The UK Financial Services Authority (FSA) ended 2007 with its biggest fine of the year: On December 17, Norwich Union Life was fined £1.26 million for failing to have adequate systems and controls in place to protect customers' confidential information and manage its financial crime risks. The failings resulted in a number of actual and attempted frauds against the firm's customers.
Norwich Union Life is one of the UK's largest life insurance businesses with 6.8 million customers in the UK. The fine imposed by the FSA is the fourth to be imposed in two years in respect of failings relating to information security lapses and fraud (see in particular the April 2007 Update detailing the FSA's action against Nationwide Building Society). The significant size of the fine against Norwich Union Life enforces the FSA's clear message that firms must ensure the security of their customers' information. It should be noted that the fine imposed would have been £1.8 million, but early settlement of the action through the FSA's executive settlement procedure qualified the firm for a 30 percent discount.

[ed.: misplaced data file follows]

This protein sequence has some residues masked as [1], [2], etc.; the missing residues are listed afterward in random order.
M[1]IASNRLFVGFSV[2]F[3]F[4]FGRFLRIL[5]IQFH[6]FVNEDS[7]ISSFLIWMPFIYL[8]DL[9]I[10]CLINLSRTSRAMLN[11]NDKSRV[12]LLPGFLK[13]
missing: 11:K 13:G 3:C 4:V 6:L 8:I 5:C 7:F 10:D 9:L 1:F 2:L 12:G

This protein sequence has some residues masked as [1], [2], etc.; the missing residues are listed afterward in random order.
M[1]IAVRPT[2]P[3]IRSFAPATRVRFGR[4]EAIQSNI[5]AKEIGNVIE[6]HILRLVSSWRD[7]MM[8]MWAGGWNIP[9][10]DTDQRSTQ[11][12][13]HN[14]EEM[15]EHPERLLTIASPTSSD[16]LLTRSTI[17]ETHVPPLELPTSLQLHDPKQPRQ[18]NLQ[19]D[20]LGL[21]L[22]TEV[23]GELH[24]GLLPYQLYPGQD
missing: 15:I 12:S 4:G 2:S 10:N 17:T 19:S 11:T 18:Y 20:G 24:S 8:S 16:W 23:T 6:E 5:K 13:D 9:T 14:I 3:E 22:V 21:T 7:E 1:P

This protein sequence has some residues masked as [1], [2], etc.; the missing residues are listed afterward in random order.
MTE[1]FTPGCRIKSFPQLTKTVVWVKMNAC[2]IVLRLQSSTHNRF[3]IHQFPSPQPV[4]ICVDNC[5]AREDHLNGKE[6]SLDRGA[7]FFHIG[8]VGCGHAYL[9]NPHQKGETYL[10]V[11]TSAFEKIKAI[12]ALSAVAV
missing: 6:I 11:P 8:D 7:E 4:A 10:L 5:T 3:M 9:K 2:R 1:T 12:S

The basis of the fine against Norwich Union Life was breach of Principle Three of the FSA's Principles for Businesses: "A firm must take reasonable care to organise and control its affairs responsibly and effectively, with adequate risk-management systems."
In this case, fraudsters had accessed the personal details of the firm's customers through its call center and attempted to defraud 632 policies. They managed to fraudulently surrender 74 policies, worth £3.3 million in total. The FSA found that Norwich Union Life's controls to protect customers from this type of fraud were inadequate. Other features of the case were that the firm did not take sufficient action in a timely manner to change its customer services policies and, remarkably, at the outset only took certain steps to inform and protect directors of the firm who had been subject to the fraud; equivalent action was not taken to inform and protect all policyholders.
This is an area that has received significant attention from the FSA in recent years and will continue to do so. It is clear that any failings by firms relating to information security lapses and fraud will be treated very seriously by the FSA. A report from the FSA on systems and controls used by a range of financial services firms to protect their customers' data is expected to be published this year.